The movie title is, “Cocktail,”* not, Cocktails. Don’t worry. I’ve been saying it wrong for 35 years, too.
The 1988 box office smash released a young, ambitious, arrogant, still morally flexible but soon to find his way, recently discharged Tom Cruise, err, Brian Flanagan into the world.
The main character wants to be a businessman, but like so many entrepreneurs before him, he finds himself on one side of a three-foot slab bartending for thirsty New Yorkers.
It isn’t long before a bartending mentor, Coughlin, starts teaching him the tricks of the trade. Flair bartending takes center stage for long montages of bottles being flipped, fresh fruits being squeezed, hips shaking, and more longing looks across the bar than my Grandpa could shake a stick at.
I was most certainly too young to have watched the movie, but when I did, I was pretty certain bartending like Tom was likely in my future. That movie, which has many, many faults upon rewatching in 2022, still made a point to showcase an unlikely hero—the craft cocktail.
It is important to note here that Tom Cruise’s character is a terrible bartender. I watch that movie now, after decades in hospitality, and see so much waste. Flair bartending is the worst! I hate seeing the booze being spilled, fruit being thrown, and customers being ignored so the bartenders can preen and dance. It hurts my heart, and the poetry, oh my, the poetry.
What he (and Coughlin) did have was charisma, style, and the ability to mix a drink. Add a little bit of this, a splash of that, squeeze in a little of this, and out of it comes some sort of magical elixir that made people.
The first known cocktail recipe book was published in 1862, and ever since, home bartending enthusiasts have been trying to recreate their favorite drinks at home — until now. Now we have RTDs or Ready to Drink cocktails. They are primarily canned.
Premixed cocktails are not new, but craft, mainstream canned cocktails have only recently taken off. Locally-founded Cutwater Spirits led the way. Cutwater Spirits was spun out of Ballast Point Brewing when the brewery was sold to Constellation Brands in 2015. The premixed cocktail brand was later sold to Anheuser-Busch (2019).
A relaxing of liquor laws during the pandemic’s earliest days** also enabled the sale of premade cocktails to go by any licensed bar or restaurant and offered consumers the experience of taking their favorite bartender-made drinks home or to the beach with them.
The growth of RTDs has been more than exponential. The current RTD market estimates put sales at more than 19 billion dollars annually, with 11.6% growth anticipated for the next ten years. That is a lot of cocktails.
I have a fairly extensive liquor cabinet and plenty of shakers and shot glasses at home, yet the most complicated drink I ever really make is bourbon Manhattan or a Screwdriver. Even margaritas seem like a real pain to make at home. Luckily, now, I can just go and buy one, crack the can, and take a sip.
JuneShine Hard Kombucha recently added “And Spirits” to their website’s banner and a new line-up of canned, premixed cocktails to their product line. Earlier this week, the Margarita Fairy left a few cans of JuneShine’s Classical Tequila Margarita in my refrigerator.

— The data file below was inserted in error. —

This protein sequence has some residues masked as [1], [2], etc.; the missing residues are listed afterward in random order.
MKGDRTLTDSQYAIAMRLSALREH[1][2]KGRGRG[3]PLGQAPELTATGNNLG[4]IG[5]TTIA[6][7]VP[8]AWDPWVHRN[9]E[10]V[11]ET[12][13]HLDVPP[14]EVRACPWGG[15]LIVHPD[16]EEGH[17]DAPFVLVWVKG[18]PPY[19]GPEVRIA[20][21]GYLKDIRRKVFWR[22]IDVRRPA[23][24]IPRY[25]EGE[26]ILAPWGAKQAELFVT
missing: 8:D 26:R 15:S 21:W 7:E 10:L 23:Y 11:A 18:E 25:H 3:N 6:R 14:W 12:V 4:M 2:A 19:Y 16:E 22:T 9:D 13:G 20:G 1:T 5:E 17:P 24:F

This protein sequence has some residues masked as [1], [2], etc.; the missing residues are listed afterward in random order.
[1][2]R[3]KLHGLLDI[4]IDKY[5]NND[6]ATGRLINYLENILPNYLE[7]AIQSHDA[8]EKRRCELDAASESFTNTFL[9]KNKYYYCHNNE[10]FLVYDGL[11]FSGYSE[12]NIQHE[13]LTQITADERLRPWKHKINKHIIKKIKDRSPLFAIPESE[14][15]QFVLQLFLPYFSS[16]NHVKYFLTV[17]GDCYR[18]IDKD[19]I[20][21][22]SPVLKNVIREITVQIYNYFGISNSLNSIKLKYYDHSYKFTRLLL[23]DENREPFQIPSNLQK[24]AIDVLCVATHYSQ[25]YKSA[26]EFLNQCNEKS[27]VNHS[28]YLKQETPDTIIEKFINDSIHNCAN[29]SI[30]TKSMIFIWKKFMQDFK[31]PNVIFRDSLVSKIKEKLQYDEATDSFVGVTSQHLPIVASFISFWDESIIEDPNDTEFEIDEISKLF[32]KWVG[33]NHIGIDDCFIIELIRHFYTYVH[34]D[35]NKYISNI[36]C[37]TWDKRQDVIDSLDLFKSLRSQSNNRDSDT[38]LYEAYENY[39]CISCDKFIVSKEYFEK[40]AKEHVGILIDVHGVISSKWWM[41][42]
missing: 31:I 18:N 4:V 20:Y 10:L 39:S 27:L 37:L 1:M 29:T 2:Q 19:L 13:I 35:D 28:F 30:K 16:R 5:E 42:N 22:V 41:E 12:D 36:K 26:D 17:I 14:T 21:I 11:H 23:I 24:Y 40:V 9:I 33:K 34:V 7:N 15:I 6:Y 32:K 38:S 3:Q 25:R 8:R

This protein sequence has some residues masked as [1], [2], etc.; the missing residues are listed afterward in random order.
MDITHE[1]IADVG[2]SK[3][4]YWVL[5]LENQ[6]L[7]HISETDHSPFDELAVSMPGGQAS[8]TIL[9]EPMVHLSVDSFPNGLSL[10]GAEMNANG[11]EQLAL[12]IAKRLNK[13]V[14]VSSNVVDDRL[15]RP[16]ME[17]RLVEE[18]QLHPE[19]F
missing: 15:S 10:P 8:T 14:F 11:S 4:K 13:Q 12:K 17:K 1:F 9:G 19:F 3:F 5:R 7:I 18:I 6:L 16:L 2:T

Each can include two shots of tequila (it doesn’t say what kind), sparkling water, orange, lime, and sea salt. There is very little sugar, and it is less than 100 calories, but it packs a punch at 10% ABV.
On a recent sunny day, I took the kayak down to the Agua Hedionda Lagoon for a paddle and a cocktail. I shoved off and let the tide push me towards the salt marsh and a waiting pelican. Pelicans are huge up close.
I opened the canned margarita. No bartender flipped any bottles spraying the crowd with tequila. No handsome bartenders with the rolled-up sleeves on their loose-fitting button-downs made overtly sensual eye contact with me while they squeezed a full lime into a shaker. Nobody screamed a drink order over a thumping soundtrack of ’80’s bangers.
There was just a light breezed, the sun on my neck, the sound of lapping waves and the white noise of the highway, and a cocktail in a can in my hand. I took a sip. Well, I’ll be. That tastes just like a vacation margarita. It was more alcoholic than I might make. The orange juice is a nice touch.
I leaned back in the kayak and closed my eyes, letting myself be transported to a beach bar cabana in Jamaica. Brian Flanagan is behind the bar. I take another drink. The illusion is almost complete, but something is missing.
I tap a few buttons on my phone until I find what I’m looking for—the Cocktail Soundtrack. I press play. “Here’s a little song I wrote. You might want to sing it note for note. Don’t worry, be happy…”***
*I listened to the “Cocktail” soundtrack on repeat while writing this column. It holds up.
**It has been more than two years since the State of California declared the pandemic a State of Emergency drastically impacting how we commune and drink fine beer and spirits. Happy Anniversary.
** “Don’t Worry, Be Happy” was written by Bobby McFerrin and featured on the Cocktail soundtrack. It reached #1 on the Billboard charts in September 1988 when it bumped “Sweet Child o’ Mine” by Guns N’ Roses.